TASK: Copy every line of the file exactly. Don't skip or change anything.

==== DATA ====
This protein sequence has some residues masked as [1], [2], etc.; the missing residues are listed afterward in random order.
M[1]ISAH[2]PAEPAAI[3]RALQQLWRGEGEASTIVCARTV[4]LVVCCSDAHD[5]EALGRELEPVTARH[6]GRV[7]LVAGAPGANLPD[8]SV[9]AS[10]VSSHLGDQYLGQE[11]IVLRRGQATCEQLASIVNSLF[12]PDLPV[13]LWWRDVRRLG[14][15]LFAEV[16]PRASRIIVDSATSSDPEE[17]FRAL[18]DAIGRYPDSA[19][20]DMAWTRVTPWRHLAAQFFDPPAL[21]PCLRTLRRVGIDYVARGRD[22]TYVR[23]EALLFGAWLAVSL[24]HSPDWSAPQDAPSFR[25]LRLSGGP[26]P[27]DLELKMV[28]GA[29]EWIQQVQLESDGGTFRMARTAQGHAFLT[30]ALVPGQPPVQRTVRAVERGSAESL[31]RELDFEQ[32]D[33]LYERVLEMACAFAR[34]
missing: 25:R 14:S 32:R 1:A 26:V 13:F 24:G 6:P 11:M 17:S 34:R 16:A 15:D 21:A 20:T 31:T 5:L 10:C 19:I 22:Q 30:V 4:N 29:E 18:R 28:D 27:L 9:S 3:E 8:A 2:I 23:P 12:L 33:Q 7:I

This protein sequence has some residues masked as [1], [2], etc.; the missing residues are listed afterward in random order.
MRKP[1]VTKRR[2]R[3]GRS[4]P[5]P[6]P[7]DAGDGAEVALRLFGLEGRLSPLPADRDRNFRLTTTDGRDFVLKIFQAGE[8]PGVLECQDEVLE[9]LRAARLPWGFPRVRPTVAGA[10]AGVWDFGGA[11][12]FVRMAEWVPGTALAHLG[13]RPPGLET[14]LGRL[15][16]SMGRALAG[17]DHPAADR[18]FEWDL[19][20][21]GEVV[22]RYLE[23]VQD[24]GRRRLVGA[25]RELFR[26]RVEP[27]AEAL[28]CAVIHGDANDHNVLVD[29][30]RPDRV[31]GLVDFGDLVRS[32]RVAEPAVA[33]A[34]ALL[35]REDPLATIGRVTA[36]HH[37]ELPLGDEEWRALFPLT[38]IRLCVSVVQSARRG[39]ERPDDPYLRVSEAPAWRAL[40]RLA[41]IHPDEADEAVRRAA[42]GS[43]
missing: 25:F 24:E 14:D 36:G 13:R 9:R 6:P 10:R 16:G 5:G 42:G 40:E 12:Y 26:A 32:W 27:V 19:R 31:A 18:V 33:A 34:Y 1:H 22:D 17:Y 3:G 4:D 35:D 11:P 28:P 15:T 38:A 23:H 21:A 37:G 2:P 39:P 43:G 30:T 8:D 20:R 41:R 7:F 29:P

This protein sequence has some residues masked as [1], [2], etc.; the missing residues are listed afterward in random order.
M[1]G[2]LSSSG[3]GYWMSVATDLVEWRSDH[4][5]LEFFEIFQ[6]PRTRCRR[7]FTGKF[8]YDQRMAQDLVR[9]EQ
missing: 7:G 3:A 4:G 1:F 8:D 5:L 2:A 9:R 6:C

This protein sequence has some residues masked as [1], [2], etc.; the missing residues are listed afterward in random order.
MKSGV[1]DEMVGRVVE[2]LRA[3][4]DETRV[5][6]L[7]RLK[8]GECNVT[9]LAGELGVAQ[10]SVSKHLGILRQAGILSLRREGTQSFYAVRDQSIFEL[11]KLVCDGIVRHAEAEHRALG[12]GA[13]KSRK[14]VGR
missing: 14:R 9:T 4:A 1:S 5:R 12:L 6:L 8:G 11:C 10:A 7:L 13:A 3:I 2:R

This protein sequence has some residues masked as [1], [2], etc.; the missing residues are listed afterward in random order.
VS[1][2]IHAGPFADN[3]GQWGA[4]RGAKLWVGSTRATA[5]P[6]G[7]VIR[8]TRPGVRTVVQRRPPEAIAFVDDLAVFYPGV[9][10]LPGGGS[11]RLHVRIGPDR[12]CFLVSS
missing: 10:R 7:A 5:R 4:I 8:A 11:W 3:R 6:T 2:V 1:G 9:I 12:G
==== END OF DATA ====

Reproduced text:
This protein sequence has some residues masked as [1], [2], etc.; the missing residues are listed afterward in random order.
M[1]ISAH[2]PAEPAAI[3]RALQQLWRGEGEASTIVCARTV[4]LVVCCSDAHD[5]EALGRELEPVTARH[6]GRV[7]LVAGAPGANLPD[8]SV[9]AS[10]VSSHLGDQYLGQE[11]IVLRRGQATCEQLASIVNSLF[12]PDLPV[13]LWWRDVRRLG[14][15]LFAEV[16]PRASRIIVDSATSSDPEE[17]FRAL[18]DAIGRYPDSA[19][20]DMAWTRVTPWRHLAAQFFDPPAL[21]PCLRTLRRVGIDYVARGRD[22]TYVR[23]EALLFGAWLAVSL[24]HSPDWSAPQDAPSFR[25]LRLSGGP[26]P[27]DLELKMV[28]GA[29]EWIQQVQLESDGGTFRMARTAQGHAFLT[30]ALVPGQPPVQRTVRAVERGSAESL[31]RELDFEQ[32]D[33]LYERVLEMACAFAR[34]
missing: 25:R 14:S 32:R 1:A 26:V 13:F 24:G 6:P 11:M 17:S 34:R 16:A 15:D 21:A 20:T 31:T 5:L 10:C 19:I 22:Q 30:V 4:N 29:E 18:R 28:D 27:L 9:S 3:E 8:A 2:I 23:P 12:L 33:Q 7:I

This protein sequence has some residues masked as [1], [2], etc.; the missing residues are listed afterward in random order.
MRKP[1]VTKRR[2]R[3]GRS[4]P[5]P[6]P[7]DAGDGAEVALRLFGLEGRLSPLPADRDRNFRLTTTDGRDFVLKIFQAGE[8]PGVLECQDEVLE[9]LRAARLPWGFPRVRPTVAGA[10]AGVWDFGGA[11][12]FVRMAEWVPGTALAHLG[13]RPPGLET[14]LGRL[15][16]SMGRALAG[17]DHPAADR[18]FEWDL[19][20][21]GEVV[22]RYLE[23]VQD[24]GRRRLVGA[25]RELFR[26]RVEP[27]AEAL[28]CAVIHGDANDHNVLVD[29][30]RPDRV[31]GLVDFGDLVRS[32]RVAEPAVA[33]A[34]ALL[35]REDPLATIGRVTA[36]HH[37]ELPLGDEEWRALFPLT[38]IRLCVSVVQSARRG[39]ERPDDPYLRVSEAPAWRAL[40]RLA[41]IHPDEADEAVRRAA[42]GS[43]
missing: 25:F 24:E 14:D 36:G 13:R 9:R 6:P 10:R 16:G 5:G 42:G 40:E 12:Y 26:A 32:W 27:V 19:R 31:A 18:V 33:A 34:Y 1:H 22:D 17:Y 3:G 4:D 35:D 11:P 28:P 15:T 38:A 23:H 21:A 37:G 2:P 39:P 43:G 30:T 8:D 20:R 41:R 7:F 29:P

This protein sequence has some residues masked as [1], [2], etc.; the missing residues are listed afterward in random order.
M[1]G[2]LSSSG[3]GYWMSVATDLVEWRSDH[4][5]LEFFEIFQ[6]PRTRCRR[7]FTGKF[8]YDQRMAQDLVR[9]EQ
missing: 7:G 3:A 4:G 1:F 8:D 5:L 2:A 9:R 6:C

This protein sequence has some residues masked as [1], [2], etc.; the missing residues are listed afterward in random order.
MKSGV[1]DEMVGRVVE[2]LRA[3][4]DETRV[5][6]L[7]RLK[8]GECNVT[9]LAGELGVAQ[10]SVSKHLGILRQAGILSLRREGTQSFYAVRDQSIFEL[11]KLVCDGIVRHAEAEHRALG[12]GA[13]KSRK[14]VGR
missing: 14:R 9:T 4:A 1:S 5:R 12:L 6:L 8:G 11:C 10:A 7:L 13:A 3:I 2:R

This protein sequence has some residues masked as [1], [2], etc.; the missing residues are listed afterward in random order.
VS[1][2]IHAGPFADN[3]GQWGA[4]RGAKLWVGSTRATA[5]P[6]G[7]VIR[8]TRPGVRTVVQRRPPEAIAFVDDLAVFYPGV[9][10]LPGGGS[11]RLHVRIGPDR[12]CFLVSS
missing: 10:R 7:A 5:R 4:I 8:A 11:W 3:R 6:T 2:V 1:G 9:I 12:G